A Frenchman who owns two galleries on Palm Beach’s exclusive Worth Avenue has been accused of selling fake paintings by some of the most renowned artists to unsuspecting buyers.
Daniel Elie Bouaziz, owner of the Danieli Fine Art Gallery and Galerie Daniel, is accused of selling fake paintings by Banksy, Jean-Michael Basquiat and Ray Lichtenstein for hundreds of thousands of dollars, despite buying the replicas for only hundreds.
Each painting contained forged signatures and documents falsely stating the pieces’ ownership history and documenting their authenticity, federal prosecutors allege, according to the South Florida Sun-Sentinel.
He then allegedly used the profits to buy luxury items, including a Lamborghini, a Rolex watch and Cartier jewelry.
Bouaziz, 68, is now charged with postal and telephony fraud, money laundering and money laundering.
He faces up to 20 years in prison, along with hundreds of thousands of dollars in fines, but has pleaded not guilty, according to the New York Post.
Bouaziz is due to appear in court again on June 15. He is now out on bail after paying $500,000 in his first trial on Friday.
He owns two galleries on Palm Beach’s exclusive Worth Avenue, including Danieli Fine Art
Federal prosecutors allege that Bouaziz, a French citizen of Algerian descent, defrauded a total of six victims who paid thousands of dollars for ordinary reproductions of famous paintings.
In one case, prosecutors say, Bouaziz bought an Andy Warhol facsimile for $100, and sold it for $85,000.
Another unsuspecting buyer signed for as much as $120,000 for two pieces that Bouaziz bought for just $600, according to a federal lawsuit.
To perpetuate the scam, federal prosecutors say, Bouaziz allegedly portrayed himself as an impeccable art appraiser and provided his clients with certificates of authenticity.
But federal agents caught his alleged plan in 2021 after several patrons warned them that the works of Lichtenstein and others would be worth millions of dollars — and not the several thousand he charged them.
FBI agents then went undercover and agreed to buy a fake Warhol from Bouaziz for $26,000 and set up an additional deal worth $22 million before his arrest last week.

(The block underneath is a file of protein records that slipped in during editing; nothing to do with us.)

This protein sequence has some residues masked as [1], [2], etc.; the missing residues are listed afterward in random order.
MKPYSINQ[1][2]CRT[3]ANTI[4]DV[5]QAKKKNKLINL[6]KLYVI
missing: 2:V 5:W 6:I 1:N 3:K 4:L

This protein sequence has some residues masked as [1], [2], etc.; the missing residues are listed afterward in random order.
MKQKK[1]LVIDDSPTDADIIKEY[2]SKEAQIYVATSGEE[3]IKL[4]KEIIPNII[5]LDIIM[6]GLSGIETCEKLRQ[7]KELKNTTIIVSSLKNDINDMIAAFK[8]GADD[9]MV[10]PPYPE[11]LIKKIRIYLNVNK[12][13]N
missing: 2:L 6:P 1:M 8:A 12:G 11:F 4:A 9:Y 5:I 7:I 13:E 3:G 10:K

They also recorded conversations with Bouaziz in his Palm Beach galleries, including one in which he reportedly told the agents, “I really gave you a fantastic price” on a signed Warhol Superman print. “You can only make money.”
In another conversation, the Associated Press reported, Bouaziz said, “I buy about 200 paintings every year at auction and I guarantee my stuff.
‘I don’t buy things that everyone else has. That’s why you don’t see them in the other galleries,” he is said to have told the undercover officers.
He then allegedly offered the undercover agents a Basquiat that he bought for $495 at a sale price of $12 million.
Federal prosecutors allege that Bouaziz then used the money to buy a Lamborghini, Rolex watch and Cartier jewelry.
Federal prosecutors allege he sold replicas of paintings — like this one by Basquiat — for tens of thousands of dollars and enclosed letters of authenticity
Federal prosecutors allege that Bouaziz, a French citizen of Algerian descent, allegedly defrauded a total of six victims who paid thousands of dollars for ordinary reproductions of famous paintings
They finally raided his galleries in December when Mario, a Palm Beach resident, told WPBF that he saw FBI agents walking out of the store carrying boxes.
They then covered the store’s windows, according to Local 10 News, and surrounded it with yellow crime scene tape.
The FBI says there may be other victims and anyone with information can call the FBI’s Art Crime Team at 1-800-CALL-FBI.
But Bouaziz’s attorney, Howard Schumacher, told the New York Post that his client is an honest dealer in the Palm Beach area and that prices are inherently subjective.
He added that Bouaziz has already returned money to disgruntled customers, saying: “He has a huge following on the island in a very eclectic area.”
Schumacher also said Bouaziz plans to plead innocent at his next trial on June 15.
“This government interference has had an impact on his reputation, and he wants to clarify that,” Schumacher said.